Summarising the World Cup in Qatar there have been great football games, there has been success and joy for some and disappointment and tears for others. But the lasting impression for many when it comes to the World Cup isn’t who won, but rather that so many of the values we believe in – inclusiveness, human rights, a game that welcomes everyone – lost. That in a sense football and the football organisations lost. No matter how happy the fans in Argentina are it can never cover the bitter taste of one of the worst sportwashing events ever.
We all know the background. FIFA awarded the World Cup to Qatar under dubious circumstances. Qatar is a country continuously violating human rights in several areas. Half the population, women, are denied basic rights, LGBT+ person’s risk harsh punishment and prison for being themselves. The dire situation for LGBT+ persons in Qatar was highlighted again recently when new reports came about severe abuse and random arrest
Add to that how migrant workers that built the facilities for the World Cup are treated in conditions that can be characterised as modern slavery. It is estimated that 15.000 migrant works have died in Qatar since the country was appointed host of the FIFA World Cup.
No serious efforts seem to have taken place to changes this. Instead of seriously using the World Cup as leverage and a tool for change, the high and mighty in the football world choose to promote the narrative that the regime in Qatar wanted to be heard. Activism for human rights was banned and stopped, except for the Palestinian activism which fitted the Qatari political agenda. When football players and national teams wanted to show support for basic rights and values such as stating that LGBT+ rights are human rights by wearing the “One Love” rainbow-coloured armbands they were prevented. In fact, instead of stepping up FIFA slammed the door in the face of human rights.
Sport is an incredibly strong force with great influence both directly and indirectly. Among other things sport creates joy, contributes to public health, and creates idols and role models for children, young people, and adults. Those involved in sports must be aware of the great influence they have. It is not only the athletes who are role models, but the values of the sports organisations and their actions set a standard for everyone who follows the sport. A responsibility that for instance FIFA doesn’t live up to.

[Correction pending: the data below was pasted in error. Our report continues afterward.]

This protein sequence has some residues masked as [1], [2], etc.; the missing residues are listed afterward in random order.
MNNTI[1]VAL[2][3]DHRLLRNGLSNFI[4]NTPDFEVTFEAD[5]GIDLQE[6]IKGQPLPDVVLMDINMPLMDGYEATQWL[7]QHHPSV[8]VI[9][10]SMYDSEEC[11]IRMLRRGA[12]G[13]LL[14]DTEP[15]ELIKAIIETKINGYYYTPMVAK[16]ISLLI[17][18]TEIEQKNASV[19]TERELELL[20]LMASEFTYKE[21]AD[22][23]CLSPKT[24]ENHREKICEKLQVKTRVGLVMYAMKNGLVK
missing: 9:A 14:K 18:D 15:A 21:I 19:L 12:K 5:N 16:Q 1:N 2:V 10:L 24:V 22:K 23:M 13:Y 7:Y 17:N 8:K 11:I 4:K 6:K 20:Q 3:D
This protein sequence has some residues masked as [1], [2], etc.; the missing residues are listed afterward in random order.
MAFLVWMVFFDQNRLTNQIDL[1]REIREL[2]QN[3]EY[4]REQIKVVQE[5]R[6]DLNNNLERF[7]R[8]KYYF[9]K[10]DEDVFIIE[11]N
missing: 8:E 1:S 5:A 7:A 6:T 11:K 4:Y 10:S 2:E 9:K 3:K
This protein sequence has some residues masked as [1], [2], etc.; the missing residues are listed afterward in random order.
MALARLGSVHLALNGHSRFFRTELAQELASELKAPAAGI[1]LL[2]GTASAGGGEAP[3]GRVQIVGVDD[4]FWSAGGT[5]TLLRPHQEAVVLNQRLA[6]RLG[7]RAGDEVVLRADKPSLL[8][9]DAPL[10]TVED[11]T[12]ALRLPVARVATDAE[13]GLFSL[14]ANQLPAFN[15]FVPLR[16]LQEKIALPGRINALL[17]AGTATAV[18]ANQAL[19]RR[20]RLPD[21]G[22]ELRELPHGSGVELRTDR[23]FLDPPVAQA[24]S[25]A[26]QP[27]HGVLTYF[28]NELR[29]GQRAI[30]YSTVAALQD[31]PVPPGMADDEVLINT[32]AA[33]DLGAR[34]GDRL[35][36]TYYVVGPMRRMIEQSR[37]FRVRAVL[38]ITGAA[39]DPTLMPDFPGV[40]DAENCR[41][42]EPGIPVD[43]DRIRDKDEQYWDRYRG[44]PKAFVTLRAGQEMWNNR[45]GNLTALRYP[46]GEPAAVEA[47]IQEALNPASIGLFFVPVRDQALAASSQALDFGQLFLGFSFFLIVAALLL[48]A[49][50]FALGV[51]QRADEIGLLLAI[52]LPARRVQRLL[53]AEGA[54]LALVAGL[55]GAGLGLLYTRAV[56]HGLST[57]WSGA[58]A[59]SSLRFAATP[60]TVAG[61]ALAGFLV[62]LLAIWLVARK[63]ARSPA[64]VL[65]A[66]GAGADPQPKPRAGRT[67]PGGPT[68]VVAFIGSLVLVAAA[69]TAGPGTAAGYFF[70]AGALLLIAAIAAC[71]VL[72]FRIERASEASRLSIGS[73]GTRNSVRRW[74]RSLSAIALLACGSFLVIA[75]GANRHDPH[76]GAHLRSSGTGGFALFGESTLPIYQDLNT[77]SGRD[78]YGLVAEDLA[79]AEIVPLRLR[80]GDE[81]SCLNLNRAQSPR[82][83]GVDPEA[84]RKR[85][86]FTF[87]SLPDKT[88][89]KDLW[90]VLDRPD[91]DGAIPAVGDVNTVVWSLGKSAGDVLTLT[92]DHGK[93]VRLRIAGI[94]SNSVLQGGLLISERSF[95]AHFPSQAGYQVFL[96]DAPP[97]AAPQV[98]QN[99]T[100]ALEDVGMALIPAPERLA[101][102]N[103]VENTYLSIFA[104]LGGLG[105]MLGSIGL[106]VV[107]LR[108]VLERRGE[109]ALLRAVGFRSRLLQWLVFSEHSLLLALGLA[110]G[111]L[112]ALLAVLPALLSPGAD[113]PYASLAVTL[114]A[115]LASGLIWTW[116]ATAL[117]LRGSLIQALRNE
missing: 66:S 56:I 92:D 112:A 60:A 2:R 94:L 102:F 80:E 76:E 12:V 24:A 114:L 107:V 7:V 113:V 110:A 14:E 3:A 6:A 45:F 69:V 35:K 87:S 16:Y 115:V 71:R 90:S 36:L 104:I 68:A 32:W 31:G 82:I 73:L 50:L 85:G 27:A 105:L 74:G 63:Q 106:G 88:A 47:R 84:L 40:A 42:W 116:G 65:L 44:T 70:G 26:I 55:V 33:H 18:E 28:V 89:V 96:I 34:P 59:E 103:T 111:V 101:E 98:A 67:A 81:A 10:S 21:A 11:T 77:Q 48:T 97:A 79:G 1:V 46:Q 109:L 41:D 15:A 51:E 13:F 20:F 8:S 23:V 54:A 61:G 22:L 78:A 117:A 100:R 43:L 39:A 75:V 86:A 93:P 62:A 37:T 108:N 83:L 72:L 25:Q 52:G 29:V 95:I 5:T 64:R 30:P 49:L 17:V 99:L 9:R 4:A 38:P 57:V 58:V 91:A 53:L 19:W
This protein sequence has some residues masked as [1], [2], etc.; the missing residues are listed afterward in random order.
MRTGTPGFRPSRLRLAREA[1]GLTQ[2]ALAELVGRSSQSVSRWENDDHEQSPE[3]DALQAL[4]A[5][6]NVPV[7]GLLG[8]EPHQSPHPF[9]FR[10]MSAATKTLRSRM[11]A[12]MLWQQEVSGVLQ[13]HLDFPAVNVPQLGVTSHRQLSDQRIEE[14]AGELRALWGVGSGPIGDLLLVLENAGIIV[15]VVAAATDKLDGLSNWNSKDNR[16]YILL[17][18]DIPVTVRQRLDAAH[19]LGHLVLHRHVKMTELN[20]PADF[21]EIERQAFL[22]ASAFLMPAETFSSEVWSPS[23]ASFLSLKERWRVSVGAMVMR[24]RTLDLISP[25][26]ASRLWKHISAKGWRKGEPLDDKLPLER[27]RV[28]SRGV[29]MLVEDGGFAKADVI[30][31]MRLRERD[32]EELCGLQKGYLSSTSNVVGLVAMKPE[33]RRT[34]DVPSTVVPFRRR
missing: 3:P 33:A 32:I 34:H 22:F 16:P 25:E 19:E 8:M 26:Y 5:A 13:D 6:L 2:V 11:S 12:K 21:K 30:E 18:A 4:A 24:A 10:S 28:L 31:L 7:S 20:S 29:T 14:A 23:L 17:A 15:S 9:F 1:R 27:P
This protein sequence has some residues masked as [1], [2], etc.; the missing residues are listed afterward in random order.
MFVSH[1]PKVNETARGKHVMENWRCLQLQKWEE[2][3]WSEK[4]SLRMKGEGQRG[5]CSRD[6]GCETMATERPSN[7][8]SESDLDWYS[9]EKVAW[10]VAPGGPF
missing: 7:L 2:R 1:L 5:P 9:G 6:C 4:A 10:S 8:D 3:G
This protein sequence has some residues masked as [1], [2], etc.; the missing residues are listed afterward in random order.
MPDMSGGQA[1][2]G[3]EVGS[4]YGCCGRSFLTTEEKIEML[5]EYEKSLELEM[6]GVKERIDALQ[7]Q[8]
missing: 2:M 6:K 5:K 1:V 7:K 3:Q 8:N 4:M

If sport is to create joy and involvement, it should be inclusive, instead of excluding individuals or groups. It should not contribute to denying people their basic human rights. This is a responsibility we should expect international sports organisations to live up to.
International sports organisations cannot on the one hand say they welcome everyone, while their closest partners imprison citizens for being themselves, deny their human rights and/or deny their right to freely express their opinion.
If sports organisations and players turn a blind eye when their partners violate human rights, they make themselves complicit in the violations that are committed. They facilitate what is known as sportwashing.
Now this criticism should be directed at FIFA, but they are not alone. International sports organisations act this way frequently and Qatar is not the first and only country trying to use sport as an arena to cover up reality. We have seen it from the IOC, World Athletics and FINA and during the World Cup in Qatar the International Table Tennis Federation voted to award the 2025 world championship to Qatar. Talk about timing.
As far as we and many others can conclude FIFA has not made any real and credible demands on Qatar regarding the standard FIFA has for respecting basic human rights. That is both sad and unfortunate. It is a missed opportunity. The question is will it continue this way or will there be a change. Will other international sports organisations learn from the ongoing debate and will FIFA learn? Or will they go on repeating these same mistakes over and over?
The European Centre Right LGBT+ Alliance strongly believes that the attempts to use sports to improve the image of a country like we see from Qatar in cooperation with FIFA is over time dangerous for sports. Sports organisations dealing with non-democratic regimes and regimes denying their citizens basic human rights have a window to act for a better future. If they don’t, they should be held accountable for the crimes their partners commit as a part of the cooperation.
Global events and global organisations such as the international governing bodies of sport have power to demand and facilitate change. Use that power. Use your platforms for good. Not just the good of your game or your sport, but the good of all.
The European Centre-Right LGBT+ Alliance
Fredrik Saweståhl, President
Gerben Horst, Vice President
Helge Ytterøy L’Orange, Vice President